# Sum of prime numbers taken from the command-line

• Hiche
In summary: However, because there are only three prime numbers in that sequence, the program would stop there.In summary, the program prints out the primes in a given sequence and stops when it reaches a three-prime number.
Hiche

## Homework Statement

Write a program that takes a command line argument N and a sequence of N positive integers and prints the numbers that are prime only, followed by their sum.

for loop

## The Attempt at a Solution

This has been a vexing program to think of. We were asked to write a program that takes an integer N and outputs true if N is prime and false if N is not prime. The code is as follows:

Code:
public class Primes
{
public static void main(String[] args)
{
int numb = Integer.parseInt(args[0]);
int i;
boolean ifPrime;

for (i = 2; i < numb; i++)
{
int n = numb % i;
if (n == 0)
{
ifPrime = false;
System.out.println(numb + " is not a prime number, hence " + ifPrime);
break;
}
}
if (i == numb)
{
ifPrime = true;
System.out.println(numb + " is a prime number, hence " + ifPrime);
}
}
}

Although we haven't actually covered the break command, but I didn't know how to code it without it.

Now, the question above is a little confusing to me, particularly the wording. Does it want to take a command-line value N then N numbers afterward or is it something else?

The way I thought of it is to first write a method of type boolean that studies the integer(s) and then returns true or false if prime or not. We enter a loop in the main method that loops over args where i is an initialization variable (int), then use if to compare the returned boolean value if. But here's where I hit the wall. What's next? How do you continue from here?

This is my last question, I hope.

As far as the break line. You proved it false, so the break would kill the for loop. This would be a faster and optimal code to get it out of that for loop.
Take numb = 1 billion, 2 would prove it not prime. Your break command got it out of that for loop within 1 iteration. However without it, you would loop for 1 billion iterations.
You can just keep proving it false over and over. Doesn't hurt. Not on the scale your doing it. Highly doubt your teacher cares. :)

Now key thing here, you just proved it false. Doesn't matter if "i" equals the original number. You already know its false. You could of finished the for loop and took "i" to the full original value.

You exit the for loop with isPrime = false;

Use that boolean.

As far as the command line is concerned, the idea is that you would start your program something like this:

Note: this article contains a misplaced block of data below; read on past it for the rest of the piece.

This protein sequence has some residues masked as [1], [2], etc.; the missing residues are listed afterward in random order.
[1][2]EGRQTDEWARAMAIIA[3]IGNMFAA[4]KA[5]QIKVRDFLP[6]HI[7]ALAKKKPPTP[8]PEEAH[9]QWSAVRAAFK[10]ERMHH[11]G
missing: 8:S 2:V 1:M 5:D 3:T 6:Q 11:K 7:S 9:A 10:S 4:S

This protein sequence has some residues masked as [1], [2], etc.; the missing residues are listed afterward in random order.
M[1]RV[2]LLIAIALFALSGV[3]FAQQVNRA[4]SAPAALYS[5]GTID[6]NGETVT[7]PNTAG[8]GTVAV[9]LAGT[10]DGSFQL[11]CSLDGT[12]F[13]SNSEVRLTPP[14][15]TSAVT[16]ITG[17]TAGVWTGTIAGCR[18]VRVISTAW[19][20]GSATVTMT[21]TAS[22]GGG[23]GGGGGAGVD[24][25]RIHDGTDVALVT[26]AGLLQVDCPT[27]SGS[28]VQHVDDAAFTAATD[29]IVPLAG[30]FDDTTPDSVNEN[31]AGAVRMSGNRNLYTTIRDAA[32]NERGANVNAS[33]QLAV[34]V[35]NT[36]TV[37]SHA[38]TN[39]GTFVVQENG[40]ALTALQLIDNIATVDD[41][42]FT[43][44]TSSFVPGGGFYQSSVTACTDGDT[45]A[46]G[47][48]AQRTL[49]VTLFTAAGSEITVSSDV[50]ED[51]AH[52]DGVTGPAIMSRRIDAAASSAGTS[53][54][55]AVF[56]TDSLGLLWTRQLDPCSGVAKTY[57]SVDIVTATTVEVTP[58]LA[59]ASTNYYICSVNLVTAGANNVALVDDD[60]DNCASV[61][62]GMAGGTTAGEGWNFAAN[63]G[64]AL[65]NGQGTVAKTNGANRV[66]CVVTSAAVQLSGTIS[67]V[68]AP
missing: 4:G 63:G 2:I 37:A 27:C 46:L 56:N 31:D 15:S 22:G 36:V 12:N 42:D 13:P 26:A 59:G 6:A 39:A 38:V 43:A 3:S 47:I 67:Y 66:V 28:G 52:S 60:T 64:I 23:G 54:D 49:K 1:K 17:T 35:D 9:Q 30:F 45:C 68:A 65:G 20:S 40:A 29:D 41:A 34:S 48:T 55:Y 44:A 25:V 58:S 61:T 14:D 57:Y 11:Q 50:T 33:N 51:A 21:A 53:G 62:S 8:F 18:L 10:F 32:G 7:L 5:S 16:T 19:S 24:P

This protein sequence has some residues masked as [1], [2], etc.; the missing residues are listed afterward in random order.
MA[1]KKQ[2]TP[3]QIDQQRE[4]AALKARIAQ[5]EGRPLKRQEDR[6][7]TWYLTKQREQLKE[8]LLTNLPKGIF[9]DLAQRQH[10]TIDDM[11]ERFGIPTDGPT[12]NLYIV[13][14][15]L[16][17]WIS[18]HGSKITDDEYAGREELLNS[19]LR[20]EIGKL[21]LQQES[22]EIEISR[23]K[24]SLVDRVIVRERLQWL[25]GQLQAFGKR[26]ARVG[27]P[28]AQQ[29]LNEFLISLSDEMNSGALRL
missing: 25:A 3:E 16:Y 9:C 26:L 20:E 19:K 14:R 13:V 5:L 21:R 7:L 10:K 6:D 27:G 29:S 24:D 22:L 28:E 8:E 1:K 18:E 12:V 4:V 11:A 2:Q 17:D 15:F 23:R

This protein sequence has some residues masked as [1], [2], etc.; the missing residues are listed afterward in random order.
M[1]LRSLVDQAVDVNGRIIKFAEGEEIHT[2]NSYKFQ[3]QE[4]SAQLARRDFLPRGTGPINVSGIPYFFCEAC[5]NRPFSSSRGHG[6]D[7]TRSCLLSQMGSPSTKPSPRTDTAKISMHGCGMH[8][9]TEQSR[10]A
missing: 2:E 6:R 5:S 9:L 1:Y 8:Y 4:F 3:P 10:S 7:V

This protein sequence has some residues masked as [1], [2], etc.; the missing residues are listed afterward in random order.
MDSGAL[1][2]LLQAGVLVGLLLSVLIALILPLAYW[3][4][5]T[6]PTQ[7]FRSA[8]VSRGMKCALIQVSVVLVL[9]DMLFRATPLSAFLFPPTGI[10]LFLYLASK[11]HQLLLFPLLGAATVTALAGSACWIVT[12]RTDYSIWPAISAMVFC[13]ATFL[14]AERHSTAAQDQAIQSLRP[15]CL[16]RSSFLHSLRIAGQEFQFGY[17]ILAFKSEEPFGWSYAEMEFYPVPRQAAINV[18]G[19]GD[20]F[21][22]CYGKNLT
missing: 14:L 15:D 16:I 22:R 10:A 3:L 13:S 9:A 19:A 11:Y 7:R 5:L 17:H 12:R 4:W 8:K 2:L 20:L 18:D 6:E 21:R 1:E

Code:
C:\Primes 5 12 13 28 5 61
The first number, 5, indicates how many numbers there are in the sequence following it. The five numbers after 5 are the sequence that your program should operate on.

Your program should display the primes in that sequence; namely 13, 5, and 61

## 1. What is the "Sum of prime numbers taken from the command-line"?

The "Sum of prime numbers taken from the command-line" refers to a mathematical operation where the sum of all the prime numbers entered in the command-line is calculated.

## 2. How do you calculate the sum of prime numbers from the command-line?

To calculate the sum of prime numbers from the command-line, you first need to enter all the prime numbers as command-line arguments. Then, using a programming language or a calculator, you can add all the numbers together to find the sum.

## 3. What are prime numbers?

Prime numbers are positive integers that are only divisible by 1 and themselves. In other words, they have no other factors other than 1 and themselves.

## 4. Why is the sum of prime numbers from the command-line important?

The sum of prime numbers from the command-line is important because it can help in solving many mathematical problems and can also be used as a benchmark for testing the efficiency of algorithms and programming languages.

## 5. Can the sum of prime numbers from the command-line be negative?

No, the sum of prime numbers from the command-line cannot be negative because prime numbers are always positive integers. If any negative numbers are entered as command-line arguments, they will not be included in the sum of prime numbers calculation.

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